The ZAPU president and former Zanu (PF) politburo member and cabinet minister told a media briefing in Harare today that he did not see the threat from the commanders materialising.
“I think the issue of a threat that hangs over the power that the security sector might have is no threat at all,” Dabengwa said.
He admitted that they may have been occasions when the security chiefs had “played that role and got away with it”.
The security chiefs have openly declared that they would neither salute nor allow an individual without liberation war credentials to assume the presidency of the country. This was in apparent reference to MDC leader Morgan Tsvangirai.
“If they tried it I don’t think they will get away with it this time. The people of Zimbabwe are clear about the role that the security sector must play.
“It is the people and those that the people have elected that must lead. That position has been strengthened by the provisions in our new constitution. I don’t see the security sector violating what is even in the constitution,” Dabengwa said.
Dabengwa, who during the liberation struggle was ZAPU’s intelligence supremo, compared the behaviour of the country’s military commanders to that of the Rhodesian forces’ chiefs.
“During the war we thought that even if we got Ian Smith to surrender the commander Peter Walls would never surrender.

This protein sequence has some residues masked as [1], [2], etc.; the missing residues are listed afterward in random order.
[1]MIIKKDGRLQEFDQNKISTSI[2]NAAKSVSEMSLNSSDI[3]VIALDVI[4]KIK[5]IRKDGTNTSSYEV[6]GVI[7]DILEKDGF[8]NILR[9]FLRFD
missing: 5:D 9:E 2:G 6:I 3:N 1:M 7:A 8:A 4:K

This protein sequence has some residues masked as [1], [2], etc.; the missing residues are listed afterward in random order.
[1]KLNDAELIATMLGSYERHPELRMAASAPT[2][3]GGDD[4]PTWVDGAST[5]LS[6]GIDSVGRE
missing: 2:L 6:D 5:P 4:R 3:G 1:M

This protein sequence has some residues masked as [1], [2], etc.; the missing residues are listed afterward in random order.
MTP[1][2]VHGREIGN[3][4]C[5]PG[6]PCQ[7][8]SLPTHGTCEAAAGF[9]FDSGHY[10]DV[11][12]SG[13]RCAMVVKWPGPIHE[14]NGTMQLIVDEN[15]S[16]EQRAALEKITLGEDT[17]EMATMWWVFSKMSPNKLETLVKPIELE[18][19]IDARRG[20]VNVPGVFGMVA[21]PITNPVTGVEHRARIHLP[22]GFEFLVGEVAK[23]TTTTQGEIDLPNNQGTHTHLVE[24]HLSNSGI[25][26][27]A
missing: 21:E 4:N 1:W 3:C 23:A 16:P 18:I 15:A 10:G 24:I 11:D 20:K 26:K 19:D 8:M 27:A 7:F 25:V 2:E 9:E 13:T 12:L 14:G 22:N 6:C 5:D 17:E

“Even when I together with Josiah Tongogara tried to talk to him at the Lancaster House talks, Walls said he did not talk to terrorists. But after the war we worked together and he listened to the things we said with respect,” he said.
Dabengwa said he did not think that the commanders would risk a coup because they were aware that Africa was now united on that issue and they would not survive the sanctions from the continent.
Security sector reform has become one of the sticking points in the current impasse over elections. The MDC formations have insisted that the security chiefs must publicly declare that they would respect the will of the people before elections are held. SADC adopted this position at its recent extra-ordinary summit on Zimbabwe.
Dabengwa said his party remained open to the idea of forming a coalition with other parties before or after the elections.
“We are still talking to other parties to this day. That means we are still open to do it. We have been mandated by the party to have that discussion,” he said.
ZAPU Vice President, Emilia Mukaratirwa, speaking at the same media briefing said that her party was aware of the call by Zimbabweans for an alliance of parties to remove Zanu (PF) from the scene.
“We know that people are concerned that if we get into the election fragmented that will work to the advantage of a certain party and to the detriment of the nation. We are taking these concerns seriously.
“Negotiations do not happen in a minute. We must have a common understanding for us to have a starting point. We are aware of what the people are calling us to do,” she said.Post published in: News